Chad: Ban voices concern over impact of violence on humanitarian situation
10 July 2008 – Secretary-General Ban Ki-moon has expressed deep concern over the impact of rebel activity in eastern Chad, which has thwarted access of humanitarian workers to the hundreds of thousands of people uprooted from their homes by violence.
“The civilian character of refugee camps and internally displaced persons [IDPs] sites continues to be compromised by the presence of armed elements in and around the camps,” Mr. Ban wrote in a report made public today.
He added that the tenuous security situation has hindered access by aid agencies, especially since the 1 May killing of Pascal Marlinge, the Country Director for the non-governmental organization (NGO) Save The Children, who was shot by bandits while travelling in a three-vehicle convoy on the road between the towns of Farchana and Adre.
“I reiterate my condemnation of this criminal act and urge all parties to grant unrestricted access to humanitarian workers in eastern Chad,” the Secretary-General stated.
The conflict in the country can only be resolved through a two-track approach: “real political dialogue” between the Chadian Government and armed and non-armed opposition groups, and an improvement in the relationship between N’Djamena and Khartoum, the capital of neighbouring Sudan.
“The United Nations stands ready to work together with the African Union and other partners in supporting efforts to restore lasting peace and security along the Chad-Sudan border,” the report noted.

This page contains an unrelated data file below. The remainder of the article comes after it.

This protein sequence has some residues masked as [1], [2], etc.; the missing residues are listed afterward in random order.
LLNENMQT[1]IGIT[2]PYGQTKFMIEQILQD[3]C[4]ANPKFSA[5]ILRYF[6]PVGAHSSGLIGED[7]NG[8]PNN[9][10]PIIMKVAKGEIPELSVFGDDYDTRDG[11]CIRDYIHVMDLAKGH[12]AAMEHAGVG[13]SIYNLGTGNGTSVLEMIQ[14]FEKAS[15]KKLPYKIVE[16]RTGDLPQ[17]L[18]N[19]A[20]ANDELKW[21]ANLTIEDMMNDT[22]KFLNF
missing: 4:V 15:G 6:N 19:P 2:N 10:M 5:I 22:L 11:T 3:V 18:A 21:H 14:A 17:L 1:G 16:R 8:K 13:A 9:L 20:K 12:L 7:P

Meanwhile, he wrote that north-eastern Central African Republic (CAR) is still calm following a peace deal last month struck between the Government and the Union of Democratic Forces for Unity (UFDR) and the Popular Army for the Restoration of Democracy (APRD) after talks in Libreville, Gabon, facilitated by that country’s President, El Hadj Omar Bongo Ondimba.
“This agreement will be an integral part of the upcoming inclusive political dialogue, a reconciliatory process aimed at addressing the country’s political and security crisis.”
The report was Mr. Ban’s latest on the multidimensional UN presence in eastern Chad and north-eastern CAR, known as MINURCAT, which was created last year by the Security Council in a bid to quell humanitarian suffering.
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